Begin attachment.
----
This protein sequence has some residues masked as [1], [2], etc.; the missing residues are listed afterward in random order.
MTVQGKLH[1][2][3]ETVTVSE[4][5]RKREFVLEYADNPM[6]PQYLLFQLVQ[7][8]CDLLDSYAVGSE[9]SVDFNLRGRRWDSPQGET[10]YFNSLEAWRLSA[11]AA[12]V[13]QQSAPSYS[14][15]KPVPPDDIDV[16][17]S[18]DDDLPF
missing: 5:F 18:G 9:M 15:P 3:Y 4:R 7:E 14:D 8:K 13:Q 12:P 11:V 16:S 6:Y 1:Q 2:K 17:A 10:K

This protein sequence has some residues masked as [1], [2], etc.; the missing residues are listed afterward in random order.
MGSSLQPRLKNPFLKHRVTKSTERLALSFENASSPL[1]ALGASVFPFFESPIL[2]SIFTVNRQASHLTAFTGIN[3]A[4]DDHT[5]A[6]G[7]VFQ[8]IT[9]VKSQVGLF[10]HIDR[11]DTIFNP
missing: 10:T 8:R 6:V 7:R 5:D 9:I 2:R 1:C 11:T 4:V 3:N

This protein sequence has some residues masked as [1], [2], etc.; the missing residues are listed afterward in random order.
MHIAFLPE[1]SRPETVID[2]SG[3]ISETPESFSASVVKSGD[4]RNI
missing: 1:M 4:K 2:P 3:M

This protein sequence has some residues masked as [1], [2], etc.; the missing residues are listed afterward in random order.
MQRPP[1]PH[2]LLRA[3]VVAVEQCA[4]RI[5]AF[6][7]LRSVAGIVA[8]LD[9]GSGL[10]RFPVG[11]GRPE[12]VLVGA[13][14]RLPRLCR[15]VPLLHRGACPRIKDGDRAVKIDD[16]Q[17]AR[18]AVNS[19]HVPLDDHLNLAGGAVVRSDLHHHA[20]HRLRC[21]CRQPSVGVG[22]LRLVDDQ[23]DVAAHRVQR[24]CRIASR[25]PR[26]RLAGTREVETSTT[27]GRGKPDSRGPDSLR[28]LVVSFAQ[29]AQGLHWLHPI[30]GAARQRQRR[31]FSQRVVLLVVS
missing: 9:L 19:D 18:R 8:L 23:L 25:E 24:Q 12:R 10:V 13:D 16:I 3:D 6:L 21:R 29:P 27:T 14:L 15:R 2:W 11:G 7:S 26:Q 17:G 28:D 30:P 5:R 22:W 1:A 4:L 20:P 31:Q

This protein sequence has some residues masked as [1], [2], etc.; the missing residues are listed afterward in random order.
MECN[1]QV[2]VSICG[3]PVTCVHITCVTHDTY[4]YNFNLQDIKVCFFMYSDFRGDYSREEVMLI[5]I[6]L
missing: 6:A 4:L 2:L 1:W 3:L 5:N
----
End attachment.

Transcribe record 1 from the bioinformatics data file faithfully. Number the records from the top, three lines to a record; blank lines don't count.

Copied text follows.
This protein sequence has some residues masked as [1], [2], etc.; the missing residues are listed afterward in random order.
MTVQGKLH[1][2][3]ETVTVSE[4][5]RKREFVLEYADNPM[6]PQYLLFQLVQ[7][8]CDLLDSYAVGSE[9]SVDFNLRGRRWDSPQGET[10]YFNSLEAWRLSA[11]AA[12]V[13]QQSAPSYS[14][15]KPVPPDDIDV[16][17]S[18]DDDLPF
missing: 5:F 18:G 9:M 15:P 3:Y 4:R 7:E 14:D 8:K 13:Q 12:P 11:V 16:S 6:Y 1:Q 2:K 17:A 10:K